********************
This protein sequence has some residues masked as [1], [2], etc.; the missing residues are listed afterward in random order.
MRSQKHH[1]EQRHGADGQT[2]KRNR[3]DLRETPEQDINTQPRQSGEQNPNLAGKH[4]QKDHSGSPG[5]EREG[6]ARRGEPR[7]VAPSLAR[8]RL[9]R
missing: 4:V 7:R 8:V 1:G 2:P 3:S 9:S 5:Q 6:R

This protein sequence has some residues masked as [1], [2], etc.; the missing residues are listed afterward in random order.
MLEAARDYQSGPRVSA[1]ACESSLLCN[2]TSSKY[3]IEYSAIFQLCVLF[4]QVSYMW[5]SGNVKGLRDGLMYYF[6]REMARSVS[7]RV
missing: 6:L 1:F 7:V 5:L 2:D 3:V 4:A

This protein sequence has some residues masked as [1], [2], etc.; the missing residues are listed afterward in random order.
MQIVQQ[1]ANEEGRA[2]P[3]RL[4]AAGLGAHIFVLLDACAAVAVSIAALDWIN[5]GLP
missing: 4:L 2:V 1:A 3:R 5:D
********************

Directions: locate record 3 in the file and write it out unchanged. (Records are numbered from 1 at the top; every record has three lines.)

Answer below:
This protein sequence has some residues masked as [1], [2], etc.; the missing residues are listed afterward in random order.
MQIVQQ[1]ANEEGRA[2]P[3]RL[4]AAGLGAHIFVLLDACAAVAVSIAALDWIN[5]GLP
missing: 4:L 2:V 1:A 3:R 5:D